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Name of Collaboratory :


Advanced Papyrological Information System (APIS)


URL :  

Collaboratory Status :

Operational   Start Date : 1996 End Date : Info Last Updated : Thu, Dec 9 2010 11:01pm PST

Primary Collaboratory Function :

  Community Data Systems  

Secondary Collaboratory Functions :


Domain(s) :

  HUMANITIES >History >History, General
HUMANITIES >English and Literature >Letters, General

Brief Description of the Collaboratory :


APIS is a collections-based repository hosting information about and images of papyrological materials (e.g. papyri, ostraca, wood tablets, etc) located in collections around the world. It contains physical descriptions and bibliographic information about the papyri and other written materials, as well as digital images and English translations of many of these texts. When possible, links are also provided to the original language texts (e.g. through the Duke Data Bank of Documentary Papyri). The user can move back and forth among text, translation, bibliography, description, and image. With the specially-developed APIS Search System many different types of complex searches can be carried out.


Access to Instruments :


Access to Information Resources :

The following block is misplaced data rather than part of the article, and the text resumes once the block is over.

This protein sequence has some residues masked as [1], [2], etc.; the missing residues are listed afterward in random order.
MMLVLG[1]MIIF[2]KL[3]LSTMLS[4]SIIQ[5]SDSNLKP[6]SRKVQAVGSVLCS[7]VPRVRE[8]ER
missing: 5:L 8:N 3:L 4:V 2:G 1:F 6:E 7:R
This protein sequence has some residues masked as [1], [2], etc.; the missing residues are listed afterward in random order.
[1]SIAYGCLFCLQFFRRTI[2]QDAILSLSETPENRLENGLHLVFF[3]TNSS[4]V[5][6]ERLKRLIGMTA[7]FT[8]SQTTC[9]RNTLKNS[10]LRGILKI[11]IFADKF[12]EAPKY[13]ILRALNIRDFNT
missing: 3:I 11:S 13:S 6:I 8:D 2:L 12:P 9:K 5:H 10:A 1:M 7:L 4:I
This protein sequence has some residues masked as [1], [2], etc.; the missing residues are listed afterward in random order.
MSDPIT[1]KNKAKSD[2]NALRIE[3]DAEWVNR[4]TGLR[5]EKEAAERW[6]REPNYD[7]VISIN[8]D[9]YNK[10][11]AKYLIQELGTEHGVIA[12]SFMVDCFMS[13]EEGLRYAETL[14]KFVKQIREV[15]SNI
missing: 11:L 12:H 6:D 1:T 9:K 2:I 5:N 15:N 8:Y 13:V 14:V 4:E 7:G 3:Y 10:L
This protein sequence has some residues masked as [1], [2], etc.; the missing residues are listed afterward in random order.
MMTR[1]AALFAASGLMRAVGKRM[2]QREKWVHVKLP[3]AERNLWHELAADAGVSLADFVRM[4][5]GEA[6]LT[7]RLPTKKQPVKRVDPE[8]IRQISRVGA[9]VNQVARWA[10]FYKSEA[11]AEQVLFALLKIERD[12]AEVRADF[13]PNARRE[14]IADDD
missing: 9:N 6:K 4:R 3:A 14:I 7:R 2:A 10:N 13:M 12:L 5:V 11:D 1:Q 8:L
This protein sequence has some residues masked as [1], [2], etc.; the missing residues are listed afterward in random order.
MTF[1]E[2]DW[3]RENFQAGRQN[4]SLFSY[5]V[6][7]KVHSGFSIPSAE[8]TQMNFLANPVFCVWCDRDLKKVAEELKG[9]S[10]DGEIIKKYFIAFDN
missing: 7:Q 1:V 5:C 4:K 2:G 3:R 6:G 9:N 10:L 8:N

The database is accessible to anyone through their Website.

Their Website contains the following guideline documents for participants:

* Papyrus Conservation Guidelines
* Imaging Guidelines
* Metadata Guidelines

Individual APIS records can be accessed directly by other systems as XML documents.

Access to People as Resources :

  If one needs more information about a papyrus, they are encouraged to contact the appropriate person at the owning institution, on the list of contacts.  

Funding Agency or Sponsor :

National Endowment for the Humanities (NEH)

Notes on Funding Agencies/Sponsors:
APIS has been brought into being with the help of grants from the National Endowment for the Humanities (NEH), a federal agency, and substantial support from all of the participating institutions. In addition, the National Endowment for the Humanities supported much of the work of cataloguing and imaging at Duke University through a separate, earlier grant. The original creation of the Duke Data Bank of Documentary Papyri, which is a major part of APIS, was funded largely by grants from the Packard Humanities Institute. Its subsequent development into a form usable on the World Wide Web has benefited from substantial assistance from the Perseus Project, located at Tufts University.


Notes on Participants/Organizations:


Communications Technology Used :


Technical Capabilities :

  Key Articles :    

Project-reported performance data :

  As of 9/23/11 their database has 28,677 records and 18,670 images.  
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